British journalist Eade debuts with a well-written biography of Sylvia Brett Brooke (1885-1971), a tale that doubles as a history of the last days of the Raj.
The story takes place in Sarawak, a kingdom on the island of Borneo ruled from 1842 on by the autocratic Brooke family. The eponymous headhunters were the Dyaks, a ferocious and warlike people whose traditional practices the Brookes tried to eliminate, with mixed results. Sylvia’s husband, Vyner Brooke, became the third White Rajah of Sarawak in 1917, and she dubbed herself “queen of the headhunters” in her fanciful memoirs. Although an ineffective, irresponsible, disordered, hedonistic and largely absentee ruler, Vyner was vaguely devoted to providing for the welfare of his people, who loved him and celebrated whenever he and Sylvia returned to Sarawak. They rarely spent more than a few months per year in Sarawak, mostly to avoid the English winters. At home and abroad, Sylvia wrote novels, painted and night-clubbed; the author refers throughout to her unrestrained behavior and stories that “can’t be put on paper” but offers few specific examples. The ones he does provide—painting portraits of prostitutes, too much drinking and dancing—seem hardly excessive by the admittedly extravagant standards of colonial rulers. The Brookes were exceptional in their spending habits, however, leading a very high life (though rarely together) when back in England. The appearance of Machiavellian Gerard MacBryan as Vyner’s private secretary in the late 1920s launched years of plots about the succession; Sylvia was determined that her daughters not be excluded by primogeniture, but the Japanese settled the question by invading in 1941. Vyner and Sylvia were, of course, elsewhere at the time.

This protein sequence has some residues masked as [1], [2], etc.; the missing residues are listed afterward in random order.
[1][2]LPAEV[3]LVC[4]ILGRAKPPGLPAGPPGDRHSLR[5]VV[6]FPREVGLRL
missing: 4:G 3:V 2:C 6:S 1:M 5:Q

Vivid portraits of some fairly crazy Brits and a way of life that deserved to be doomed.